GOLF: How To Stay Centered During The Backswing

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How To Stay Centered During the Backswing

My swing philosophies are based on just watching the best players for a long period of time. When I first started analyzing swings I would do the old draw the circle around their head from face on and see where they would go relative to that circle. If you go back and watch great players throughout time, certainly some guys stay right in that circle. Some guys move off the circle a little bit more. I prefer a swing model where if you draw the circle around their head they remain relatively stable or a centered pivot.

So let’s talk about how to do that.

You have to realize that when you’re watching video, you see things two dimensionally and in reality, the movement pattern is three-dimensional. Andy Plumber and Mike Bennett from Stack and Tilt really popularized some of the terms and the three dimensional movements during the backswing. When you make a backswing in reality you turn to the right, there’s some amount of rotation, you are tilting to the left, and then you are extending.

If you start normal – or centered at set up – and you make a movement to the right or your head moves outside of that “circle,” you have too much forward flexion. That is, you are bent over too much from the top as you turn. You don’t have enough of the extension piece and typically not enough side bend. When you move off the ball, it’s typically forward flex. And a lot of times you guys and gals will pair that up with a very flat shoulder turn. The forward flexion is the part we have to get rid of.

One of the best drills that I have seen is to put a club across your shoulders. If I were to take my normal setup and I put the club across my shoulders when I make a backswing, I want to have the club point basically on the ball target line. This is more so for the left side bend part than the movement, but you’ll start to feel how that side bend goes in with your extension.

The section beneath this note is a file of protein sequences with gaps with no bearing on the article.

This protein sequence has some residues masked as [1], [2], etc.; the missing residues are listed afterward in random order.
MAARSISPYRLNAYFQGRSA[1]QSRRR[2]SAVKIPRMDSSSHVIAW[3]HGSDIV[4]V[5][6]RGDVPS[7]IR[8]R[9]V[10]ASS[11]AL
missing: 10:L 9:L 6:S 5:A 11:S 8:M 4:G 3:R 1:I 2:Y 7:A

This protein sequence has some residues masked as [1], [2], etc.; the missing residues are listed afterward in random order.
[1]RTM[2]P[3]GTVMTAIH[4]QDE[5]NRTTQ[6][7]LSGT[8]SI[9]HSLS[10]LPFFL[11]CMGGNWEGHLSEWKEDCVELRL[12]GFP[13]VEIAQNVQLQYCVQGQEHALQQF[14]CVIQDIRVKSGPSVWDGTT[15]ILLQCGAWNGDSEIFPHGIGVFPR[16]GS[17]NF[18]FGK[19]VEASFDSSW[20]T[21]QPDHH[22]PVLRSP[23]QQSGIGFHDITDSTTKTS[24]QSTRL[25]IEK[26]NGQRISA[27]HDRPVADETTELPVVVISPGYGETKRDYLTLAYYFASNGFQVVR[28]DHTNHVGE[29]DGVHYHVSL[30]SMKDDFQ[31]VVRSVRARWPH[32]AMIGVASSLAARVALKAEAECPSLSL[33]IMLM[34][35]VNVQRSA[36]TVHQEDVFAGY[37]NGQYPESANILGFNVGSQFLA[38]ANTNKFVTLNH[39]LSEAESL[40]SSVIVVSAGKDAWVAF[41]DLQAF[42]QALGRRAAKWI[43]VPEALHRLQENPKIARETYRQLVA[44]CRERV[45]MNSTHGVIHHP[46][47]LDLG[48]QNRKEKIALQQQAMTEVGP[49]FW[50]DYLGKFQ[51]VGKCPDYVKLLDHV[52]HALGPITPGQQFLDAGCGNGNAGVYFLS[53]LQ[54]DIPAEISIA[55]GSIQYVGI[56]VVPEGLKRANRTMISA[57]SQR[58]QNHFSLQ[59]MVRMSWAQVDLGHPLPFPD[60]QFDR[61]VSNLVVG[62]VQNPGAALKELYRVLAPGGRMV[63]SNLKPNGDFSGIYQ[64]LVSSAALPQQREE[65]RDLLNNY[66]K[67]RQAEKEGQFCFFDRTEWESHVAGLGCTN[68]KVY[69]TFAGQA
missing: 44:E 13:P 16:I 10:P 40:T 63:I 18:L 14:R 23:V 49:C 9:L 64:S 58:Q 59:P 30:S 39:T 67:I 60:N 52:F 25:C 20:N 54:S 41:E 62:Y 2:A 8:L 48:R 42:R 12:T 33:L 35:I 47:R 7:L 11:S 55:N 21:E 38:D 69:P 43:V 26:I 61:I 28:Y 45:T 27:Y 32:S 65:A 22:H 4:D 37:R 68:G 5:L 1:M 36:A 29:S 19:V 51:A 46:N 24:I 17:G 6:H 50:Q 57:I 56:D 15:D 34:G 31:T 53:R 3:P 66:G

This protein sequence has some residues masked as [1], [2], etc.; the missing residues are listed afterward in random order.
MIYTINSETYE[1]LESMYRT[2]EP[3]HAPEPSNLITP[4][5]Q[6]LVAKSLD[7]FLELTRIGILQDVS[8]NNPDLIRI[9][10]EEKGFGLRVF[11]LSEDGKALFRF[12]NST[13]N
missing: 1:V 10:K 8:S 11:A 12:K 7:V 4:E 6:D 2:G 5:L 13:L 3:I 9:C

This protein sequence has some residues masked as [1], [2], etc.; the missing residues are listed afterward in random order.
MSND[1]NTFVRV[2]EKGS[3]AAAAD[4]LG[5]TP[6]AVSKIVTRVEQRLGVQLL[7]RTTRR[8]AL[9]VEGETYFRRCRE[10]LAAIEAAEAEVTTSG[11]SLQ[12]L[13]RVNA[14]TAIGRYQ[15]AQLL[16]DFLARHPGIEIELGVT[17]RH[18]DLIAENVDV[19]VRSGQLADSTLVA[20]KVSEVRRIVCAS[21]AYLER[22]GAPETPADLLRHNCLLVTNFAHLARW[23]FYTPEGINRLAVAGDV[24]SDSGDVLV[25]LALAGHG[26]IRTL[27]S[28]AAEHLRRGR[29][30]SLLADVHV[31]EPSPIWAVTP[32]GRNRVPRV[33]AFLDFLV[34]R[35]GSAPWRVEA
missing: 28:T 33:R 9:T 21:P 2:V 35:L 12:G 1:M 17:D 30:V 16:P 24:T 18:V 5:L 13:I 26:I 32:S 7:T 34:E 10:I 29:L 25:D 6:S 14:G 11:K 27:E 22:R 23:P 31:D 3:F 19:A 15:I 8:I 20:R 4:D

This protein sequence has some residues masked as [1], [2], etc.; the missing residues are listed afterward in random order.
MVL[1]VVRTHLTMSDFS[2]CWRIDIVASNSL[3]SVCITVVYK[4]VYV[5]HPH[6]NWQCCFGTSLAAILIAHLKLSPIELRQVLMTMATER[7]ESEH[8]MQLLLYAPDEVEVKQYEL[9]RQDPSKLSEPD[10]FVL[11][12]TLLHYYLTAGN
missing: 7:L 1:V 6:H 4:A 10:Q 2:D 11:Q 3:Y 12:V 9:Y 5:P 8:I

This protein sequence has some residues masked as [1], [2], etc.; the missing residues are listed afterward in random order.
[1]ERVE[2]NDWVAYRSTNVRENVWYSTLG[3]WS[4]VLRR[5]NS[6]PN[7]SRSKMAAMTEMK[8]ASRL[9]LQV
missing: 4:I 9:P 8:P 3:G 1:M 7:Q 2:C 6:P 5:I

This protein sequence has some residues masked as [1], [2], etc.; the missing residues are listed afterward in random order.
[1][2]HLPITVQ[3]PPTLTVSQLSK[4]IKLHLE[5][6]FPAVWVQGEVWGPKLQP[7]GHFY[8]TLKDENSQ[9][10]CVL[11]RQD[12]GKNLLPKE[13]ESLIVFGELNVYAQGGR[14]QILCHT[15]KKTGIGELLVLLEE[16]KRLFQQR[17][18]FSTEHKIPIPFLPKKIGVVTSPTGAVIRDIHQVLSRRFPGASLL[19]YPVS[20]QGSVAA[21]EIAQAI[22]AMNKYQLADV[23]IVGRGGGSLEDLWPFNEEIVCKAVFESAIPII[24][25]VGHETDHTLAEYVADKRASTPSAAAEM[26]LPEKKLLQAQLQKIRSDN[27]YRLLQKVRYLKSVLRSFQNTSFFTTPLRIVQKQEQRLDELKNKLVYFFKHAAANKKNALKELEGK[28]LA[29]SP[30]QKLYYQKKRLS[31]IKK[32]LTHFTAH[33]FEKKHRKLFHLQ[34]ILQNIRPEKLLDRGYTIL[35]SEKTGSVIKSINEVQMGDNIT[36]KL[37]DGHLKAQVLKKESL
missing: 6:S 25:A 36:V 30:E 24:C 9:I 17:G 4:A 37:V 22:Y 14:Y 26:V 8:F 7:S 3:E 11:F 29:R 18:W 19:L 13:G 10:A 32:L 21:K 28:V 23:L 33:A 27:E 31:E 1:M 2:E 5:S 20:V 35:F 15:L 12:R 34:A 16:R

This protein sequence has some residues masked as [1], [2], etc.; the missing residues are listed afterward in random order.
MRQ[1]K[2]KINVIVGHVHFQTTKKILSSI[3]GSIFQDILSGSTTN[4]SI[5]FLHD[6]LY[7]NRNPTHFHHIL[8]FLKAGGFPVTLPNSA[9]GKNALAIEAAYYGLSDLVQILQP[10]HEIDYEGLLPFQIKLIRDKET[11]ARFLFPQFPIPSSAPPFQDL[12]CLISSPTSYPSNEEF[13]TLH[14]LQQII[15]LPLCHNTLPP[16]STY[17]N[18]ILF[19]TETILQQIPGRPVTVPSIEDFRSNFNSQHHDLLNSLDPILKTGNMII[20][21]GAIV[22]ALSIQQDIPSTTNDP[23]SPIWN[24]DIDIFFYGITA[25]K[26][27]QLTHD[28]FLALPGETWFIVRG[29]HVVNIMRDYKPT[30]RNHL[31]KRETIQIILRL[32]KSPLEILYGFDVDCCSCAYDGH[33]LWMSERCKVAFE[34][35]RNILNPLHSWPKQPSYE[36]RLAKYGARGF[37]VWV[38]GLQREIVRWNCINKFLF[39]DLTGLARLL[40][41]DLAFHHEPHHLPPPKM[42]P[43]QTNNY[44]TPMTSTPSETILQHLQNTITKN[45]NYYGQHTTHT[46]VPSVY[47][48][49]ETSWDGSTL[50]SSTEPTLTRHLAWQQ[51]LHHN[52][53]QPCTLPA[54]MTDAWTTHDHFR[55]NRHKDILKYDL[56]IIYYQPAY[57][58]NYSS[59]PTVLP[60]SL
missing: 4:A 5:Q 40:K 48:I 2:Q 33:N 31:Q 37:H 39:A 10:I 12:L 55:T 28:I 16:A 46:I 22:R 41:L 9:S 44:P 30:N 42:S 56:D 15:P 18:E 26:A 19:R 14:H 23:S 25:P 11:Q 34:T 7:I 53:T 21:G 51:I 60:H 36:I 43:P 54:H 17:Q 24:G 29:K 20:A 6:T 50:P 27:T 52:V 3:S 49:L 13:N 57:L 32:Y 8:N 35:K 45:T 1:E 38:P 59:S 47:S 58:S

Maybe the best drill I’ve ever seen for keeping a steady head and eliminating the movement off the ball came from George Gankas. The sun’s got to be out for this shadow drill to work. Stand so the sun casts your shadow in front of you. Take a normal setup. You put a golf ball just below top of your head in the shadow. I put it right in the middle, meaning there’s an equal distance of the shadow to the left and an equal distance to the right. Now, when I make a pivot and I go up to the top, I want to keep that ball basically in the same spot as I go. So for me, that’s right in the middle. But for you, you might feel a drastic difference. You definitely can’t B.S. this drill.

Now, let’s go over some feels you can use. There is no right or wrong feel. Whatever produces the movement for you – If it produces what we want, then that’s good. If you’re someone who moves off the ball too much, the first thing that I would tell you to feel is more chest towards the sky. Some people like to feel a little bit more of a right shoulder, up and back. So, if I move off the ball, my right shoulder doesn’t really. If I stay more centered, I can feel my right shoulder going up and behind me right off the bat. There’s no movement to the right. Right shoulder goes up and back for me. I feel the chest go up towards the sky no matter what I do, so that’s my main feel, but right shoulder, up and back as a secondary way to do this.

If you move off the ball, typically your left shoulder is traveling to the right too much and usually too flat when you go back. So my right shoulder goes up and back. My left shoulder goes down and forward. But I’m saying if you move off the ball, you probably have too much of the forward motion, so you want to have a sensation to add the left side. Then like your left shoulder’s going almost down more down towards your left shoe.

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Reblogged 4 months ago from www.youtube.com

29 Comments

  1. The chest pointing to the sky drill creates so many good things in the swing.